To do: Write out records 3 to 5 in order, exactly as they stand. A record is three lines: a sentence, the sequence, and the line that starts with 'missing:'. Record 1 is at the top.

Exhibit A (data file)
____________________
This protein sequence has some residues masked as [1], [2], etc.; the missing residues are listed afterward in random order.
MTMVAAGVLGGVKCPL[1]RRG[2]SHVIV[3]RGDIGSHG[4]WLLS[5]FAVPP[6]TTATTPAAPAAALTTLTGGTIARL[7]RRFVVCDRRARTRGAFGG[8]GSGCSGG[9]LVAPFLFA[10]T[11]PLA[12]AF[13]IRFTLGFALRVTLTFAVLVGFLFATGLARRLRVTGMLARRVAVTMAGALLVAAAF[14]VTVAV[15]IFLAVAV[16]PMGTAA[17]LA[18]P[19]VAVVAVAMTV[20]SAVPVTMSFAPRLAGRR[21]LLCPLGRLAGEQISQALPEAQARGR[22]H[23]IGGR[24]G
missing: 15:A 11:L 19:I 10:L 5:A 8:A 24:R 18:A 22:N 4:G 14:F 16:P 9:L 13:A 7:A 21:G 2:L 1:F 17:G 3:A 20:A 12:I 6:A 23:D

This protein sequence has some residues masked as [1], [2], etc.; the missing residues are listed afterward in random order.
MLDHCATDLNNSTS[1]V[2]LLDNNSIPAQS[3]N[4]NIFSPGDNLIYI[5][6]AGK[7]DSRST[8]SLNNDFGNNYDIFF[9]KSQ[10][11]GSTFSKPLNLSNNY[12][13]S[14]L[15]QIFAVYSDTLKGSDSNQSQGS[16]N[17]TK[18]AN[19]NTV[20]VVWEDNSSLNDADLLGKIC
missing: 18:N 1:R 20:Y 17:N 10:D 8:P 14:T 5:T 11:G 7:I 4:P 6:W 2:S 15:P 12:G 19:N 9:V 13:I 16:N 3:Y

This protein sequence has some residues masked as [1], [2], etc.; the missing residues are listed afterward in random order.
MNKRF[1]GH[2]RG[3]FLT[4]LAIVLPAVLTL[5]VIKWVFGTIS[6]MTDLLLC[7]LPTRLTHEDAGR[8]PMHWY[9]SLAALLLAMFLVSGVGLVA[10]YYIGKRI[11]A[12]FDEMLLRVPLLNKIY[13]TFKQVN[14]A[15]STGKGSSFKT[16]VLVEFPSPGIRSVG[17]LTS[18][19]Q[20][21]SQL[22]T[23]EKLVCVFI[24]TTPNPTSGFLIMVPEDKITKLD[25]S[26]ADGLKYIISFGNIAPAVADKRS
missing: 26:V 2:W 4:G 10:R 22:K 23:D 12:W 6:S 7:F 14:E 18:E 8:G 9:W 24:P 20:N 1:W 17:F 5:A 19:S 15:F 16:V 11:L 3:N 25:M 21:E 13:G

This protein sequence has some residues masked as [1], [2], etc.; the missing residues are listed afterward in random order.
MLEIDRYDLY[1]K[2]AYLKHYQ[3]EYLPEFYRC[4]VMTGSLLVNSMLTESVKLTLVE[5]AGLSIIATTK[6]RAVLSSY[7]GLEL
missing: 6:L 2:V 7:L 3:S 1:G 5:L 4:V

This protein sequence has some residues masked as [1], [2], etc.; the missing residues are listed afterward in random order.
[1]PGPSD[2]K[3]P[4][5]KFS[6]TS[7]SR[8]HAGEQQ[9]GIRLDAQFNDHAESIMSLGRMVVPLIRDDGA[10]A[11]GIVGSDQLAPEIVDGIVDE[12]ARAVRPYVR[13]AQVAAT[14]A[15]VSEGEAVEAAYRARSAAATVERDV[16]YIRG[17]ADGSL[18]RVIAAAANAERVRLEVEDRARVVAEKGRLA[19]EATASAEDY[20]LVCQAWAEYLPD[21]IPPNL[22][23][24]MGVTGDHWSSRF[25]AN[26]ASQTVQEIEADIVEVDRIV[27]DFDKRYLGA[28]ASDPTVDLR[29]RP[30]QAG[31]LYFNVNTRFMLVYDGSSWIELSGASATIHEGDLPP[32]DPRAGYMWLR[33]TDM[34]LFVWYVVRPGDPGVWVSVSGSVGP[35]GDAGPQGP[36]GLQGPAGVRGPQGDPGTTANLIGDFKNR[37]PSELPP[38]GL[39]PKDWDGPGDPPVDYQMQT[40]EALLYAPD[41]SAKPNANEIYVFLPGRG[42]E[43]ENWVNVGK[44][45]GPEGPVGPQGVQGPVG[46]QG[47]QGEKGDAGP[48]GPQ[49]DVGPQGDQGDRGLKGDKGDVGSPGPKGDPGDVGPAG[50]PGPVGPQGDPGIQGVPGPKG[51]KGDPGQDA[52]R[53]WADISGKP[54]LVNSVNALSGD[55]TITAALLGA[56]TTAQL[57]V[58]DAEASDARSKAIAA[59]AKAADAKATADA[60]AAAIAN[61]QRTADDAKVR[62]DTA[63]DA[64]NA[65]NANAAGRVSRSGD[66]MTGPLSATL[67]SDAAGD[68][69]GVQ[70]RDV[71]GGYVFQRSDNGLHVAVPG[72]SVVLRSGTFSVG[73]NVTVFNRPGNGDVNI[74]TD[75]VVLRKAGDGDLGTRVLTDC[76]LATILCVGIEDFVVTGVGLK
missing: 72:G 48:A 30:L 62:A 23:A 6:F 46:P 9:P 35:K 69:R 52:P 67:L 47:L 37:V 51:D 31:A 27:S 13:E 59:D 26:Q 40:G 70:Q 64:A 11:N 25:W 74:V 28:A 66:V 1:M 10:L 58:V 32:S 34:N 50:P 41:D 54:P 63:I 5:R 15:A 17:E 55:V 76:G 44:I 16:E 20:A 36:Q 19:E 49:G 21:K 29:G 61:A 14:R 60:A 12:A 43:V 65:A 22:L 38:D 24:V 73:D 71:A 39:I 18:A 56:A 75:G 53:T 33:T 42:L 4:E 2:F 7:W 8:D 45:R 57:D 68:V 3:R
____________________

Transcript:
This protein sequence has some residues masked as [1], [2], etc.; the missing residues are listed afterward in random order.
MNKRF[1]GH[2]RG[3]FLT[4]LAIVLPAVLTL[5]VIKWVFGTIS[6]MTDLLLC[7]LPTRLTHEDAGR[8]PMHWY[9]SLAALLLAMFLVSGVGLVA[10]YYIGKRI[11]A[12]FDEMLLRVPLLNKIY[13]TFKQVN[14]A[15]STGKGSSFKT[16]VLVEFPSPGIRSVG[17]LTS[18][19]Q[20][21]SQL[22]T[23]EKLVCVFI[24]TTPNPTSGFLIMVPEDKITKLD[25]S[26]ADGLKYIISFGNIAPAVADKRS
missing: 26:V 2:W 4:G 10:R 22:K 23:D 12:W 6:S 7:F 14:E 18:E 8:G 9:W 24:P 20:N 1:W 17:F 5:A 19:S 15:F 16:V 11:L 3:N 25:M 21:E 13:G

This protein sequence has some residues masked as [1], [2], etc.; the missing residues are listed afterward in random order.
MLEIDRYDLY[1]K[2]AYLKHYQ[3]EYLPEFYRC[4]VMTGSLLVNSMLTESVKLTLVE[5]AGLSIIATTK[6]RAVLSSY[7]GLEL
missing: 6:L 2:V 7:L 3:S 1:G 5:L 4:V

This protein sequence has some residues masked as [1], [2], etc.; the missing residues are listed afterward in random order.
[1]PGPSD[2]K[3]P[4][5]KFS[6]TS[7]SR[8]HAGEQQ[9]GIRLDAQFNDHAESIMSLGRMVVPLIRDDGA[10]A[11]GIVGSDQLAPEIVDGIVDE[12]ARAVRPYVR[13]AQVAAT[14]A[15]VSEGEAVEAAYRARSAAATVERDV[16]YIRG[17]ADGSL[18]RVIAAAANAERVRLEVEDRARVVAEKGRLA[19]EATASAEDY[20]LVCQAWAEYLPD[21]IPPNL[22][23][24]MGVTGDHWSSRF[25]AN[26]ASQTVQEIEADIVEVDRIV[27]DFDKRYLGA[28]ASDPTVDLR[29]RP[30]QAG[31]LYFNVNTRFMLVYDGSSWIELSGASATIHEGDLPP[32]DPRAGYMWLR[33]TDM[34]LFVWYVVRPGDPGVWVSVSGSVGP[35]GDAGPQGP[36]GLQGPAGVRGPQGDPGTTANLIGDFKNR[37]PSELPP[38]GL[39]PKDWDGPGDPPVDYQMQT[40]EALLYAPD[41]SAKPNANEIYVFLPGRG[42]E[43]ENWVNVGK[44][45]GPEGPVGPQGVQGPVG[46]QG[47]QGEKGDAGP[48]GPQ[49]DVGPQGDQGDRGLKGDKGDVGSPGPKGDPGDVGPAG[50]PGPVGPQGDPGIQGVPGPKG[51]KGDPGQDA[52]R[53]WADISGKP[54]LVNSVNALSGD[55]TITAALLGA[56]TTAQL[57]V[58]DAEASDARSKAIAA[59]AKAADAKATADA[60]AAAIAN[61]QRTADDAKVR[62]DTA[63]DA[64]NA[65]NANAAGRVSRSGD[66]MTGPLSATL[67]SDAAGD[68][69]GVQ[70]RDV[71]GGYVFQRSDNGLHVAVPG[72]SVVLRSGTFSVG[73]NVTVFNRPGNGDVNI[74]TD[75]VVLRKAGDGDLGTRVLTDC[76]LATILCVGIEDFVVTGVGLK
missing: 72:G 48:A 30:L 62:A 23:A 6:F 46:P 9:P 35:K 69:R 52:P 67:L 47:L 37:V 51:D 31:A 27:S 13:E 59:D 26:Q 40:G 70:Q 64:A 11:N 25:W 74:V 28:A 66:V 1:M 10:L 58:V 32:S 34:N 50:P 41:D 54:P 63:I 5:R 15:A 17:E 55:V 76:G 44:I 16:E 20:A 36:Q 19:E 49:G 21:K 29:G 61:A 14:R 60:A 12:A 43:V 65:A 22:L 38:D 24:V 73:D 71:A 39:I 18:A 56:A 75:G 53:T 33:T 42:L 4:E 2:F 7:W 8:D 45:R 57:D 68:V 3:R